Any physician will tell you that proper assessment and diagnosis of a patient is dependent upon review of a variety of information such as vital signs, EKG strips, medical images, and laboratory...
Any physician will tell you that proper assessment and diagnosis of a patient is dependent upon review of a variety of information such as vital signs, EKG strips, medical images, and laboratory tests. Obtaining and reviewing this information at the point of care is relatively straightforward. Unfortunately, physicians, especially specialists, are not always available at the point of care. A means of providing medical professionals with the ability to receive and respond to patient data while outside the medical facility has long been a challenge. Development of a robust system of communication providing detailed information remotely would be a major advancement in medical care. This is especially true, as we now know that rapid delivery of treatment can prevent further damage from occurring in various conditions.
Perhaps the earliest attempt to remedy this situation was the use of pagers, which first appeared at New York City’s Jewish Hospital in 1949. Early units simply alerted physicians of the need to call the hospital. Later units, like those still in use, provide limited alpha numeric data. Facsimile machines were the next advance, and, like pagers, are still widely used for medical communications. The fax machine provides the physician a means to receive a variety of pertinent patient data in hard copy format. Of course, use of this technology assumes that the physician can access a fax machine when required. Furthermore, with HIPAA regulations, one might question the ability to maintain patient confidentiality if the fax machine is outside the medical facility and if the hard copy itself is not properly handled or disposed of (see “The Bare Fax” in the November issue for more on this).
The broad availability of mobile cell phone technology combined with the improvement of cell phone networks has allowed instantaneous communication between medical facilities and physicians at any time of the day or night. However, cell phones only permit verbal communication and limited text communication through SMS, and do not allow the physician to receive and review graphical, pictorial, or printed data.
Internet capability has provided the greatest opportunity for advances in medical communication. Through secure networks and Web interfaces, physicians can review clinical data, such as CT scans and patient charts, at any computer with an Internet connection. However, the physician must have access at all times to a computer with a fast Internet connection in order for this technology to be beneficial. It is apparent that no single technology provides a total solution.
An ideal system would combine the beneficial aspects of these technologies and allow medical professionals to receive, review, and respond to medical data regardless of location. Such a system would be a benefit to patients, medical facilities, and physicians alike. For patients, expert medical opinion would always be available. Medical facilities, ERs, and other departments could become more efficient by always specialists available—even if they are not physically in the building. For physicians, the term “on-call” would take on new meaning. No longer would they be required to jump in the car and race to the hospital to evaluate critical diagnostic data; it could be delivered directly to them.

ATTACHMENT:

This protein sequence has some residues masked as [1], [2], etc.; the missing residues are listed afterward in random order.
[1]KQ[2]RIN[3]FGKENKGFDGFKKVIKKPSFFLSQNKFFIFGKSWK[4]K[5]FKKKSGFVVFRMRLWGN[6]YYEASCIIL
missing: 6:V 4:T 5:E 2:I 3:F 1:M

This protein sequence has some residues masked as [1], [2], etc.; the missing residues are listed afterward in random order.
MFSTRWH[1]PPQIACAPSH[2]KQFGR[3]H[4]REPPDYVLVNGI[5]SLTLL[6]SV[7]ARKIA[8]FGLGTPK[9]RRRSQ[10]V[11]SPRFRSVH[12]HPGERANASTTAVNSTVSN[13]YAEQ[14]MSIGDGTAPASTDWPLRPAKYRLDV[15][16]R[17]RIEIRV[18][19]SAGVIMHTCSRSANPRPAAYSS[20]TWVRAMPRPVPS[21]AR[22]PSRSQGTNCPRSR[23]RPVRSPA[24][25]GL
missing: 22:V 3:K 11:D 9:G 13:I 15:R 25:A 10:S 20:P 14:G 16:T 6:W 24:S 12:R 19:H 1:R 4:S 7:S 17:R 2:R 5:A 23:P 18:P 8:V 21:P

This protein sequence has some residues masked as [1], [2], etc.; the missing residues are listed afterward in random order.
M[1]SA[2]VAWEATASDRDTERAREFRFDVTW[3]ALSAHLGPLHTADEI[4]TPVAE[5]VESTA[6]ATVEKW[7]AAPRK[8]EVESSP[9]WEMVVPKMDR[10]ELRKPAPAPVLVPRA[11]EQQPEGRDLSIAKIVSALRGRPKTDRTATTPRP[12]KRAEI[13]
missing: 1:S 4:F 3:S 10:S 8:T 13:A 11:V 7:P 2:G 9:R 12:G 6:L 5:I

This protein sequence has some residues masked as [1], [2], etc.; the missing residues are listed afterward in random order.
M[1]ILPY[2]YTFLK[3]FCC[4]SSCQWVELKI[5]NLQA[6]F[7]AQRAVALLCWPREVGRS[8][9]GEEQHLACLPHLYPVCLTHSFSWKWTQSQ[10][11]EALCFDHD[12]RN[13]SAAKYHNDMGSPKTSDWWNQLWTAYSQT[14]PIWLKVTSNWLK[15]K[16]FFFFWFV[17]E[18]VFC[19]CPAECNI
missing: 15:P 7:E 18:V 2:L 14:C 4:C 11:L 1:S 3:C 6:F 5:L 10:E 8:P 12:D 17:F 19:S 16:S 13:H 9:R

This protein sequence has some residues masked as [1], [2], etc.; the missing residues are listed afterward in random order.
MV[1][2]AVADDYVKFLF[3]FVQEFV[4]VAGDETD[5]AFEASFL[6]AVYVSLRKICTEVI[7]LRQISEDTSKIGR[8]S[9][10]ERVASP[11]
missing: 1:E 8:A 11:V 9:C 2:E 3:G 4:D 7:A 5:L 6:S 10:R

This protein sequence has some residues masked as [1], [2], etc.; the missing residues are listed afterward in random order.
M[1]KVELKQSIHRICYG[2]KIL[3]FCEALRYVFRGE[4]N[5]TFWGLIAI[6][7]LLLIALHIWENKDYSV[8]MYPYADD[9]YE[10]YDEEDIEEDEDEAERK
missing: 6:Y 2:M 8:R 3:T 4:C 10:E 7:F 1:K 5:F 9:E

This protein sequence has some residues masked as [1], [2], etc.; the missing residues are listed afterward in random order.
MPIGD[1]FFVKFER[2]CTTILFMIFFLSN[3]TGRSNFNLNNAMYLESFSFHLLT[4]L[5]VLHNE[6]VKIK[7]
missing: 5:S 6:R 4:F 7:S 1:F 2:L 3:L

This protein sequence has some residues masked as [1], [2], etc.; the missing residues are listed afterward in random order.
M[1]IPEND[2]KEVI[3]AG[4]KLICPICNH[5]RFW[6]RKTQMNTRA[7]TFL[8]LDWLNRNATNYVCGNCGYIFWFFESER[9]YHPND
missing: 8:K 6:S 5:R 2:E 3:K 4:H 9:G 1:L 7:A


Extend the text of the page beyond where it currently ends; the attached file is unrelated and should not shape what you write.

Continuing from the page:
Currently, there are several products that attempt to utilize various technologies in this manner. Several EMR systems allow wireless handheld access from within medical facilities. These devices use secure wireless connections and allow physicians and other medical professionals access to patient data contained within the hospital system. Although this is indeed an advance in information handling, access is limited, and only data that has already been filed in the hospital system can be accessed. Recently collected information, such as a new EKG strip or x-ray, may not always be available.
Furthermore, physicians must search for the required data from extensive and often cumbersome databases through limited handheld interfaces. Another product recently introduced to the market combines key aspects of many of these technologies. The mVisum Medical Communication System permits delivery of high-quality DICOM images, Cine Loops, EKGs, CT scans, MRIs, and other data directly to the physician’s handheld computer or smartphone. According to the manufacturer, vital signs and other textual information can also be included in the delivered message, thus providing a complete picture of a patient’s condition. With this system, medical professionals at the point of care compile and send messages containing the most current patient data and information specific to the situation at hand. Unlike EMR systems, mVisum is designed to eliminate the need for the physician to sort through extensive lists of patients and files containing archived information.
The result is rapid delivery of pertinent information. Once the data is received and reviewed, physicians can respond to the messages via voice communication or by typing a return message. Advances in communication technology have opened the door for improved delivery of medical information. Medical facilities and medical professionals should evaluate the current technologies in order to find the most appropriate means to deliver the best care to their patients.
Mark Irish is a consultant with Katali, LLC, specializing in medical device marketing, product management, and new technology roll out. He has more than 20 years experience in product management and marketing of medical products.